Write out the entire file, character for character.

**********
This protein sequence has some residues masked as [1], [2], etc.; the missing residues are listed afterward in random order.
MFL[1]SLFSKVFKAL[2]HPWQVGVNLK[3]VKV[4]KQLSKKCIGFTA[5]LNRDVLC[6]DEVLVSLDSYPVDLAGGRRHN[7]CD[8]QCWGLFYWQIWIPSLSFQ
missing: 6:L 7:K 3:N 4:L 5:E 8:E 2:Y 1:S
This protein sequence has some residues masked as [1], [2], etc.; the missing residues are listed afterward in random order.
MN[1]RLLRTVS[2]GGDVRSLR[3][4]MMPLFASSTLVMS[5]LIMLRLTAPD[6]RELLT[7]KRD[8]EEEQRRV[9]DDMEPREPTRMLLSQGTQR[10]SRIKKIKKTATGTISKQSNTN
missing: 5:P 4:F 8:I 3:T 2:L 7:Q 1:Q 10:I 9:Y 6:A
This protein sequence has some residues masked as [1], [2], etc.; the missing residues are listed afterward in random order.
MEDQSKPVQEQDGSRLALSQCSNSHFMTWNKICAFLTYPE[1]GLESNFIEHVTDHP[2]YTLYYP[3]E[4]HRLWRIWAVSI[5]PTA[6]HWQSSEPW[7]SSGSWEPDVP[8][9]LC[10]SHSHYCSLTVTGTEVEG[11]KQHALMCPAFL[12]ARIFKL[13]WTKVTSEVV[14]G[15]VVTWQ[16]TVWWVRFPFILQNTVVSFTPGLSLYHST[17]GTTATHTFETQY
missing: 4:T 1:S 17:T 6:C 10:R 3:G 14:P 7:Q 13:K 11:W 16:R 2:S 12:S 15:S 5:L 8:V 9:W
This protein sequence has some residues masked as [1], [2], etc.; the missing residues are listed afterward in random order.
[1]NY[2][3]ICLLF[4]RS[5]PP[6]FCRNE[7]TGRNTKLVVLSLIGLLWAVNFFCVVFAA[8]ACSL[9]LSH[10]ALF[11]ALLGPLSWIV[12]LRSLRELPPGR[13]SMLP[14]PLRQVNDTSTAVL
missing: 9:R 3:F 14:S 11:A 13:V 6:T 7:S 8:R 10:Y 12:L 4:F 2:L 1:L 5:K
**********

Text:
This protein sequence has some residues masked as [1], [2], etc.; the missing residues are listed afterward in random order.
MFL[1]SLFSKVFKAL[2]HPWQVGVNLK[3]VKV[4]KQLSKKCIGFTA[5]LNRDVLC[6]DEVLVSLDSYPVDLAGGRRHN[7]CD[8]QCWGLFYWQIWIPSLSFQ
missing: 6:L 7:K 3:N 4:L 5:E 8:E 2:Y 1:S
This protein sequence has some residues masked as [1], [2], etc.; the missing residues are listed afterward in random order.
MN[1]RLLRTVS[2]GGDVRSLR[3][4]MMPLFASSTLVMS[5]LIMLRLTAPD[6]RELLT[7]KRD[8]EEEQRRV[9]DDMEPREPTRMLLSQGTQR[10]SRIKKIKKTATGTISKQSNTN
missing: 5:P 4:F 8:I 3:T 2:L 7:Q 1:Q 10:I 9:Y 6:A
This protein sequence has some residues masked as [1], [2], etc.; the missing residues are listed afterward in random order.
MEDQSKPVQEQDGSRLALSQCSNSHFMTWNKICAFLTYPE[1]GLESNFIEHVTDHP[2]YTLYYP[3]E[4]HRLWRIWAVSI[5]PTA[6]HWQSSEPW[7]SSGSWEPDVP[8][9]LC[10]SHSHYCSLTVTGTEVEG[11]KQHALMCPAFL[12]ARIFKL[13]WTKVTSEVV[14]G[15]VVTWQ[16]TVWWVRFPFILQNTVVSFTPGLSLYHST[17]GTTATHTFETQY
missing: 4:T 1:S 17:T 6:C 10:R 3:G 14:P 7:Q 13:K 11:W 16:R 2:S 12:S 15:S 5:L 8:V 9:W
This protein sequence has some residues masked as [1], [2], etc.; the missing residues are listed afterward in random order.
[1]NY[2][3]ICLLF[4]RS[5]PP[6]FCRNE[7]TGRNTKLVVLSLIGLLWAVNFFCVVFAA[8]ACSL[9]LSH[10]ALF[11]ALLGPLSWIV[12]LRSLRELPPGR[13]SMLP[14]PLRQVNDTSTAVL
missing: 9:R 3:F 14:S 11:A 13:V 6:T 7:S 8:R 10:Y 12:L 4:F 2:L 1:L 5:K